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IRS silent on secretive Pa. progressive group, apparently a tax scofflaw |

IRS silent on secretive Pa. progressive group, apparently a tax scofflaw

Gideon Bradshaw
| Tuesday, January 13, 2015 11:39 p.m

A secretive progressive group with union ties could be fined tens of thousands of dollars for missing an IRS deadline to file its tax return, but a campaign-reform advocate fears the group might not incur a penalty.

An IRS database of tax-exempt organizations gives no indication that the group, Pennsylvanians for Accountability, which formed in 2012, has filed a mandatory federal tax return. IRS guidelines allow the agency to assess nonprofits as much as $50,000 in fines for failing to file on time.

IRS spokeswoman Jennifer Jenkins declined to comment on what consequences the agency could impose, saying the agency doesn’t single out groups in public comments.

A lawyer for Pennsylvanians for Accountability did not return multiple calls seeking comment.

“The cop has left the beat,” said Craig Holman, a lobbyist with the Washington-based Public Citizen, a nonprofit citizens’ interest group. “And that’s why (Pennsylvanians for Accountability) probably won’t face any consequences for not filing its return with the IRS on time.”

Information about how many nonprofits the IRS has penalized this year for failing to file taxes on time was not immediately available, Jenkins said.

An unofficial, unfiled return that a lawyer for Pennsylvanians for Accountability provided the Center for Public Integrity indicated that in tax year 2012, it spent $1.2 million on ads critical of Republican Gov. Tom Corbett and a mailing campaign against state legislators it considered anti-labor. The Center for Public Integrity is a nonprofit investigative news organization.

Pennsylvanians for Accountability, which has an address in Highland Park, is incorporated as a 501(c)(4) — or social welfare group — as opposed to a political action committee. The designation allows it to make political statements as long as it doesn’t tell people how to vote.

A key difference between social welfare groups and PACs is that the social welfare groups aren’t required to disclose funding sources; the IRS has come under criticism from clean-elections advocates who say it doesn’t subject such “dark-money groups” to enough scrutiny.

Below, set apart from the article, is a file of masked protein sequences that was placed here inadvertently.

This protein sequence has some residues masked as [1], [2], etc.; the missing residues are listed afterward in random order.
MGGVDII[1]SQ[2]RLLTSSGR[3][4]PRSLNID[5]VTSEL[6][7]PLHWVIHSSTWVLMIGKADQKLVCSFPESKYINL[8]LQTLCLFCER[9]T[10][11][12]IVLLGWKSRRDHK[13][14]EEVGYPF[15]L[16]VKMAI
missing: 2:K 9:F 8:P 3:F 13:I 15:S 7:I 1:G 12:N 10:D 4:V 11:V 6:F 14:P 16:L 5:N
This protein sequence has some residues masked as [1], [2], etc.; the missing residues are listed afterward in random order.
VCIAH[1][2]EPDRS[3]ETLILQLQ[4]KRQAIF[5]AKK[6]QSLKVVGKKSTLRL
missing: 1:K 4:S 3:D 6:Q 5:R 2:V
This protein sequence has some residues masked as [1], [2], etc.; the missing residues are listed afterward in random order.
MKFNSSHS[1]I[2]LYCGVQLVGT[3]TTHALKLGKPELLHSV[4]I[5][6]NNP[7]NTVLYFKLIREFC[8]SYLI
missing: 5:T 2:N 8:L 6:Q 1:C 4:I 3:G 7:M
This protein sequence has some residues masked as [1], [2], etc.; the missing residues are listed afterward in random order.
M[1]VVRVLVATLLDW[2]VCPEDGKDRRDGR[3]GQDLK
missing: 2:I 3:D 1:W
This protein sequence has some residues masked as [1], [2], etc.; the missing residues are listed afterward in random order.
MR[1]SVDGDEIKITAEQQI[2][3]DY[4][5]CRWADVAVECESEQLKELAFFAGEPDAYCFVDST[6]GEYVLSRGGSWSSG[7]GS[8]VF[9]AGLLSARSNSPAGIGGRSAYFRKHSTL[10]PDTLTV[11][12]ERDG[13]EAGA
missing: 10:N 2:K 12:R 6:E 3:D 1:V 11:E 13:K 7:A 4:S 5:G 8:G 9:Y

The group’s unofficial return indicates that the group spent $725,500 in spring 2013 on “television and digital outreach” in a “public education campaign” focused on Corbett’s budget. That year, the group ran TV commercials that compared Corbett’s policies to a “shell game” harmful to Pennsylvania children.

Another line on the return says the group spent $475,000 on a direct-mail campaign in certain legislative districts to “hold lawmakers accountable for anti-working class, anti-public education voting record.”

At least some of the $1.2 million in political spending came from union interests.

While the group hasn’t publicly disclosed contributors — and is under no obligation to do so — a 2013 Trib investigation found that the public-sector labor group Service Employees International Union gave the group $180,000 for “political advocacy” in 2012.

An SEIU spokesman didn’t return a call Tuesday.

The group’s pro-labor advertising campaigns have drawn backlash from state Republican lawmakers. Outspoken conservative Rep. Daryl Metcalfe, R-Cranberry, named the group in 2012 when he called for a public hearing on nonprofits that seek political influence. The hearing never convened.

So-called dark-money groups have emerged from the conservative side of the political spectrum, too.

Holman filed a lawsuit last year against the Federal Election Commission over what he viewed as inaction from the commission when it did not investigate Crossroads GPS, a nonprofit formed by former George W. Bush staffer Karl Rove that spent tens of millions of dollars on political advertising in 2010 and 2011.

“This is at the heart and soul of the campaign-finance reform debate,” Holman said.

Gideon Bradshaw is a staff writer for Trib Total Media. Reach him at

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